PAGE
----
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, 736 words, 5th grade
Cognitive footprint is the sum of cognitive load over the life of the item in question. This may be an application, a framework, a project, a process, or something else.
Cognitive footprint is the area under the cognitive load curve.
You can think of cognitive footprint as the boot on your neck crushing the life out of you bit by bit. It is a measure of how much effort (time, money) you will have to invest to achieve your goal.
Cognitive footprint is important in many enterprises. It appears in many forms. Too few people stop to consider its effects.
Cognitive footprint determines in part the Return on Investment (ROI). This is because it is a large factor in Total Cost of Ownership (TCO).
It is true whenever you choose between different approaches. Or services, frameworks, architectures. Or whatever. And that determines profitability.
The questions we should be asking are:
- How much cognitive effort (hence time and money) will we need to invest to create this thing?
- How much cognitive effort (hence time and money) will we need to maintain it?
- How much cognitive effort (hence time and money) will we need to retire it?
In short, how much mental energy (brain work) will we have to invest over the lifetime of this thing?
When we choose a new framework, library, service, or language, too often we contrast the price vs. the benefits and nothing else. We forget to investigate:
- How hard is it to learn to use it?
- How hard is it to use it?
- How long will it take to train up users?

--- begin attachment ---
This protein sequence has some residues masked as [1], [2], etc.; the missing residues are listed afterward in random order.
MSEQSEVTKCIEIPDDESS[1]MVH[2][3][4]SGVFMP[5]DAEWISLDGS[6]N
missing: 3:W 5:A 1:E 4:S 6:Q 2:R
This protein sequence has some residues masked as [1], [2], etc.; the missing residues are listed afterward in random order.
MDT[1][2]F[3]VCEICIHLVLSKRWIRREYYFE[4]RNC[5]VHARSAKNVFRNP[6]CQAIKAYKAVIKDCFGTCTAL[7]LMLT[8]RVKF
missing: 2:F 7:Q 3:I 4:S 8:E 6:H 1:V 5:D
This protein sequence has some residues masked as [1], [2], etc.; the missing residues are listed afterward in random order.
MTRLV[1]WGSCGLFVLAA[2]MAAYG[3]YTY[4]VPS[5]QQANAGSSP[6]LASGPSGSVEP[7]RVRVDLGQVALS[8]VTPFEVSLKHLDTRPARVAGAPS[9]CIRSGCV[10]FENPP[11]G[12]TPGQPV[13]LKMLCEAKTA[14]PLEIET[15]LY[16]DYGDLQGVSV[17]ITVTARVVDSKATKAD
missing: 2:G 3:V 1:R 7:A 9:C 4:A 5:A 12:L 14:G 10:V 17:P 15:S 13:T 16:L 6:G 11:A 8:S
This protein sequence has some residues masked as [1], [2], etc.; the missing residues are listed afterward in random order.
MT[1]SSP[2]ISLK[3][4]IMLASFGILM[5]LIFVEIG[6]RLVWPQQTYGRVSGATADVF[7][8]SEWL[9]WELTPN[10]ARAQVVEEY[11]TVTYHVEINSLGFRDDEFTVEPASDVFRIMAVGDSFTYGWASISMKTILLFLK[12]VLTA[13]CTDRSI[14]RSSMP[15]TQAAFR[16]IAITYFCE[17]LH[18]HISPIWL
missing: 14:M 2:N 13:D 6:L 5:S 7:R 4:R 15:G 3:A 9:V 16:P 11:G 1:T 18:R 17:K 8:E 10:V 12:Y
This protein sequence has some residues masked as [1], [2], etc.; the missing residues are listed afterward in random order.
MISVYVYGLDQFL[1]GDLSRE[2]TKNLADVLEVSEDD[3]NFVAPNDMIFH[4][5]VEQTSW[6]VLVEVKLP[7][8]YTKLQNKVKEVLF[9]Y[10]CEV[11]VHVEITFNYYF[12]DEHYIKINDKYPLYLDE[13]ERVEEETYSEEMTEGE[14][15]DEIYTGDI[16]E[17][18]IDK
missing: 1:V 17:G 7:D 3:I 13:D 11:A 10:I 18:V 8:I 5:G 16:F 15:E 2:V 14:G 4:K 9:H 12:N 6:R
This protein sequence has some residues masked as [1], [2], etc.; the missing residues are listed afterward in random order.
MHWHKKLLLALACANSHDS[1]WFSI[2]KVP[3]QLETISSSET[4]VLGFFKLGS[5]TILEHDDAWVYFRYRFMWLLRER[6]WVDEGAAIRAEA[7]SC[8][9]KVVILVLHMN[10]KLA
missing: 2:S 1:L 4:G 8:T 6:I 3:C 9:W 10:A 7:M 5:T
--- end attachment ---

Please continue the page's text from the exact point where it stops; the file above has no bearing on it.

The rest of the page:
- Are skilled users readily available? Do we have any? How expensive are they? How rapid is their turnover?
- Is there documentation? How good is it?
- How rapidly is it changing? How much effort must we invest to keep up with those changes?
- How hard will it be to replace it with something else at end of life?
We should consider all the things that affect cognitive footprint. Letʼs not overlook how hard it will be to find trained workers. Or how hard it will be to train them internally. And then how hard it will be to keep those workers and to keep that training current.
For learners, cognitive footprint determines the time and effort needed to learn the skill. And it determines how much of our working day we will need to devote to maintaining that skill.
And it is not only a matter of the cognitive footprint involved. We should also be asking both do we need it and do we need it now? Best to learn just in time.
It goes well beyond choosing the right language, framework, service, etc. How you write your code is as important.
Do you make your intentions clear? Can you keep it simple? Did you use the least power? Will you plan properly and do it right the first time? Are you coding just in time or have you gotten way ahead of yourself?
The previous Craft Code methods have all been leading to this one.
Minimizing cognitive footprint means writing easier to understand code. That means creating fewer bugs. It means easier maintenance and evolution. It means limiting features to the necessary ones — avoiding feature creep. It means a design, both visual and mechanical, in which every item has a purpose.
In short: as simple as it can be, but no simpler. Put another way:
Minimizing cognitive footprint is about making everything we do much, much easier.
Hence, it is great for developer experience (DX) as well. And it benefits the bottom line for both the business and the end user. Nice! Itʼs win-win-win!
We recommend that you keep cognitive footprint in mind in everything you do. It is more than the cognitive load of this moment. Itʼs the sum of that load — the footprint — over the life of the evolution, whatever that evolution may be.
Look down those paths before you tread them. Then choose the shortest, simplest, easiest path that still gets you to your desired destination.